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I want to know if there is some way I could declare an enumeration with integers. or if there is some other alternative i could use.

For example:

enum panelSizes { 300, 305, 310, 315, ..., 50000}
                  [0]  [1]  [2]  [3]       [940]

I need to assign some sort of ID to each size, so when the user inputs a specific width, I must be able to identify a respective cutSize witch is stored in a different Array.

This is my attempt to AVOID trying to read a excel file into my program and doing some sort of LOOKUP to identify certain related information.

Please help

Thanks in advance

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With linear values like that there is no need for a dictionary / enum to look things up unless Im missing something here. –  Evelie Feb 27 '13 at 13:36

5 Answers 5

Since your approach doesn't allow names anyway, use an array:

 readonly int[] panelSizes = { 300, 305, 310, 315, ..., 50000};

and then, maybe, add an enum to index it:

 enum panelSizeNames { a300, a305, a310, a315, ... , a50000 }  // or better names 

to get

 int size = panelSizes[panelSizeNames.a315];
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I even wrote that down in my notes.. Sorry mate. That's perfect –  Herman Vercuiel Feb 27 '13 at 13:30
    
If the int representation of an enum value is used as an array index, I think it's better to explicitly set the enumeration values: enum panelSizeNames { a300 = 0, a305 = 1,... }. Even if it's not actually required for now (enum are 0-based per default), it's better IMO, as it allows to change the index of a panelSizes value in the targeted array later easily. –  ken2k Feb 27 '13 at 13:36
    
The default numbering is perfect and eliminates one source of errors. The less manual work the better. –  Henk Holterman Feb 27 '13 at 13:37

To me it seems like you would want to use an algorithm instead of a lookup to get the right cutsize. There is no need for a dictionary/enum/array if your values are linear like this.

    int panelSize = 5000;
    int index = (panelSize - 300)/5;

and the other way around

    int index = 940;
    int panelSize = (index * 5) + 300;
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The thing is, I Actually have a spreadsheet with each panelsize's respective cut-size, number of holes depending on gap-size and whether or not the size is appropriate for installation. So i'll use the same reference (position) to get all that information –  Herman Vercuiel Feb 27 '13 at 14:29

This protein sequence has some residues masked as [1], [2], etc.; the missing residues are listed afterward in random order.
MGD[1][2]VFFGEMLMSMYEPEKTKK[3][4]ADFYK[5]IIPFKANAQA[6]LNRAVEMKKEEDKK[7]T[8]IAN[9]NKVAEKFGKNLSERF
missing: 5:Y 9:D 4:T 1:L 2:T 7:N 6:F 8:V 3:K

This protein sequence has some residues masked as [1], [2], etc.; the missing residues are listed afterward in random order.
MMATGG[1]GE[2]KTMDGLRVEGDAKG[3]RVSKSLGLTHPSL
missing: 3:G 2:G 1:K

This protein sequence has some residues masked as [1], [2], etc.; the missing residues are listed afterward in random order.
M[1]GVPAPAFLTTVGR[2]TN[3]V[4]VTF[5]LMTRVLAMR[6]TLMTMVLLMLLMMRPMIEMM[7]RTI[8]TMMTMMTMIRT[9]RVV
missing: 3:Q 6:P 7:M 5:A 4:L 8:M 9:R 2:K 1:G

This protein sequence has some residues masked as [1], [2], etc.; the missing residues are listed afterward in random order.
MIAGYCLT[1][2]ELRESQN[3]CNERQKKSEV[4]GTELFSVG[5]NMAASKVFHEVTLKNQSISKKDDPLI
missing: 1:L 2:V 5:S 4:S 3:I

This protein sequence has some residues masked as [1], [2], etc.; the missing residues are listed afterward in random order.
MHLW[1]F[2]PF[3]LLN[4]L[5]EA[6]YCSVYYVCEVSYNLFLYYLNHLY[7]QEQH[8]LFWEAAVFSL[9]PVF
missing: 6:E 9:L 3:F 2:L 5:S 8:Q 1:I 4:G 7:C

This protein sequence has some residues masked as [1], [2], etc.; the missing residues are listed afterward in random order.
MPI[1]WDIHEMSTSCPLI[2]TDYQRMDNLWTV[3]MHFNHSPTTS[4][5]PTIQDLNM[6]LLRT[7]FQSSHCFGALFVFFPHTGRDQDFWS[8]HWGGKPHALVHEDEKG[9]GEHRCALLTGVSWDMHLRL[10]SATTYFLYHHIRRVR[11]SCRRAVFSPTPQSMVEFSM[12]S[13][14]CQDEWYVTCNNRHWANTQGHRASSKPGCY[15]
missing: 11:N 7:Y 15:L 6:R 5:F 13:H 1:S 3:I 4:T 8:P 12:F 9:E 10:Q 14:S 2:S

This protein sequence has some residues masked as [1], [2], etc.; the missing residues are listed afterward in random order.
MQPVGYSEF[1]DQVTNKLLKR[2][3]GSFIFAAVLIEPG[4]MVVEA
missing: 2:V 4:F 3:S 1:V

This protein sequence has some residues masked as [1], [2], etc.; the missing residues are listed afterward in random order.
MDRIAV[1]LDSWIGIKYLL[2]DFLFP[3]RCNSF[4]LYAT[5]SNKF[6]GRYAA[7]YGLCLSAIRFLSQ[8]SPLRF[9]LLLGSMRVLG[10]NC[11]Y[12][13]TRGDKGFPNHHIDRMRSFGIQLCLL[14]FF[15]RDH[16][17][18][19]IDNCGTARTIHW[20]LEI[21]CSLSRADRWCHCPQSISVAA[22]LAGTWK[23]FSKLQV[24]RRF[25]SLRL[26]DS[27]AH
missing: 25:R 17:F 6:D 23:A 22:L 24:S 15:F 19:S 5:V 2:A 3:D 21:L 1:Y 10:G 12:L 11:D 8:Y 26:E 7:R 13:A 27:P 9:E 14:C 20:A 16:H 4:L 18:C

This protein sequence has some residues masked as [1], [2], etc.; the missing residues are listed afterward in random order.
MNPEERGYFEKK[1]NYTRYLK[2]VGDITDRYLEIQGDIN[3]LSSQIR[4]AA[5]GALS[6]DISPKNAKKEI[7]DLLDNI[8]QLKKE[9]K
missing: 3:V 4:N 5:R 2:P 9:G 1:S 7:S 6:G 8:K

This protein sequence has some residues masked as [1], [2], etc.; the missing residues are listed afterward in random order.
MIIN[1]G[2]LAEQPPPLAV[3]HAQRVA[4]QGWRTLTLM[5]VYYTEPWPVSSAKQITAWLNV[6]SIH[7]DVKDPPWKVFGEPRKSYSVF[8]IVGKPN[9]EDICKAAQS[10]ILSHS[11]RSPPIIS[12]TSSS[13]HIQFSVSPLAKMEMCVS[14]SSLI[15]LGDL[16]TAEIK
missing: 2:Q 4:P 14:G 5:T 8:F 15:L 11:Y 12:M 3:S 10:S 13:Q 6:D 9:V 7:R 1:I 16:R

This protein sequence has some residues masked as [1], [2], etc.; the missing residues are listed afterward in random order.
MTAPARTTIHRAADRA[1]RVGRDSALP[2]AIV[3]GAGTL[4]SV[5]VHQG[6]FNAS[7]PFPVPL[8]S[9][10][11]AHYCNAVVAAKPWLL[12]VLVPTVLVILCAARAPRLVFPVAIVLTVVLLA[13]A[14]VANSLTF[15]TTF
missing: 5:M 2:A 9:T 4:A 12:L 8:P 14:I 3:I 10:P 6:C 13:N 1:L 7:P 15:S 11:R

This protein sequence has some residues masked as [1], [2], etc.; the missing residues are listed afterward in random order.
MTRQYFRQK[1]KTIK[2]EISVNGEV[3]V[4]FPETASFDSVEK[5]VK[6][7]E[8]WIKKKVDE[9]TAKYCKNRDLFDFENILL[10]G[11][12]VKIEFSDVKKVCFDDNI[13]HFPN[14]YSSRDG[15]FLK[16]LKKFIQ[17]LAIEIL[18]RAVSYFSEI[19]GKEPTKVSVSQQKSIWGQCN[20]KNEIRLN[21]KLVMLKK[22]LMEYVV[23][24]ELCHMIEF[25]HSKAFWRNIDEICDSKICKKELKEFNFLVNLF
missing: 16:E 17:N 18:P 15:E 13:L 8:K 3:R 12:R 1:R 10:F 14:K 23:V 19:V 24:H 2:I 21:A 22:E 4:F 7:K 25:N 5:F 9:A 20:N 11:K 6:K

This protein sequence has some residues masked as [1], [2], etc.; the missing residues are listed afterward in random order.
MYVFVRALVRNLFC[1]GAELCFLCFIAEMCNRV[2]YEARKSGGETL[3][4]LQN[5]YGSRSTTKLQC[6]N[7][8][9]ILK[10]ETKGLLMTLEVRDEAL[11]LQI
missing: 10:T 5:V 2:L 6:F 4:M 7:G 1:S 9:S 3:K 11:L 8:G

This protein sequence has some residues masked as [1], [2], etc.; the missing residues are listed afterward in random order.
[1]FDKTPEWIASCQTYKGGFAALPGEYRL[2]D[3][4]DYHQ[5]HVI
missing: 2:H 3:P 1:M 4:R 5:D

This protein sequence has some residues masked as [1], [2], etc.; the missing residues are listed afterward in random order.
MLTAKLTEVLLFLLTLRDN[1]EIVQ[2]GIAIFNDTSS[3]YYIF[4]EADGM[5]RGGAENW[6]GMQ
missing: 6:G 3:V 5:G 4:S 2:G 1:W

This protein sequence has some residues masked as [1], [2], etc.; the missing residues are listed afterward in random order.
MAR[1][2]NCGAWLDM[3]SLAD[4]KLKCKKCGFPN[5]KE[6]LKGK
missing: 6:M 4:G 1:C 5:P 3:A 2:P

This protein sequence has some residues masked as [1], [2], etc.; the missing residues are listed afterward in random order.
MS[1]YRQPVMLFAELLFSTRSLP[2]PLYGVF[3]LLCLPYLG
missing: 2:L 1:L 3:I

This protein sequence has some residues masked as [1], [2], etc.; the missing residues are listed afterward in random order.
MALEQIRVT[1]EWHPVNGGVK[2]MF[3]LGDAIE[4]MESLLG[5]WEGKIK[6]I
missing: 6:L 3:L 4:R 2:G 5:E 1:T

But your spreadsheet is linear? 300|0,305|1, 310|2 etc etc 5000|940 ? Right? Making the algo I provided return the same values as your spreadsheet would.. –  Evelie Feb 27 '13 at 14:39

How about a dictionary?

        Dictionary<int, int> dic = new Dictionary<int, int>
        {
            { 0, 300 },
            { 1, 305 },
            { 2, 310 }
            ....
        };

Do note that if the key is an index from 0 to N, a simple array would be OK too...

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I think the int[] would be a little less effort, since I'm comparing user input from a DataGrid, to the int[]'s values. Then the position will allow me to procure the respective value I need from a different array since they are at the same position. But thank you, I'm keen on learning all that I can. I'm very much new to C# –  Herman Vercuiel Feb 27 '13 at 13:44

Use a Dictionary<int,int> that you load up at the start with the id and width in it as the key and value.

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Here's what I did:

Using a struct, I was able to compare the input array to the array populated with the sizes and then store each matching size's position in an array "Identities". Now I could easily write methods returning values from other arrays at the same positions... (resembling a spreadsheet lookUp)

using System;
using System.Collections.Generic;
using System.Linq;
using System.Text;

namespace PalisadeWorld
{   
//struct to store all the 'identities' of each panel size in an array
struct ID
    {
        public int[] Identities;
        public ID(int[] widths, int rows)
        {
            int[] allWidths = { 300, 305, 310, 315, 320, 325, 330, ..., 5000 };
            int i,j;
            int[] Ids = new int[rows];

            for (i = 0; i < rows; i++)
            {
                for (j = 0; j < 941; j++)
                {
                    if (widths[i] == allWidths[j])
                    {
                        Ids[i] = j;
                        break;
                    }
                }
            }
            this.Identities = Ids;
        }
        public override string ToString()
        {
            string data = String.Format("{0}", this.Identities);
            return data;
        }
    }

class LookUpSheet
{   
    //retrieve calculated widths and number of panels from NewOrder.cs
    public int[] lookUp_Widths {get; set;}
    public int lookUp_Rows { get; set; }

    //Method returning number of pales
    public int[] GetNumPales1()
    {
        int[] all_numPales = { 2, 2, 2, 2, 2, 2, 2, 2, 2, ..."goes on till [941]"...};
        int[] numPales = new int[lookUp_Rows];

        ID select = new ID(lookUp_Widths, lookUp_Rows);

        for (int i = 0; i < lookUp_Rows; i++)
        {
            numPales[i] = all_numPales[select.Identities[i]];
        }

        return numPales;
    }
    //Method returning block sizes (mm)
    public int[] GetBlocks1()
    {
        int[] all_blocks = { 56, 59, 61, 64, 66, 69, 71, 74, "goes on till [941]"...};
        int[] blocks = new int[lookUp_Rows];

        ID select = new ID(lookUp_Widths, lookUp_Rows);

        for (int i = 0; i < lookUp_Rows; i++)
        {
            blocks[i] = all_blocks[select.Identities[i]];
        }
        return blocks;
    }

Thanks everyone!

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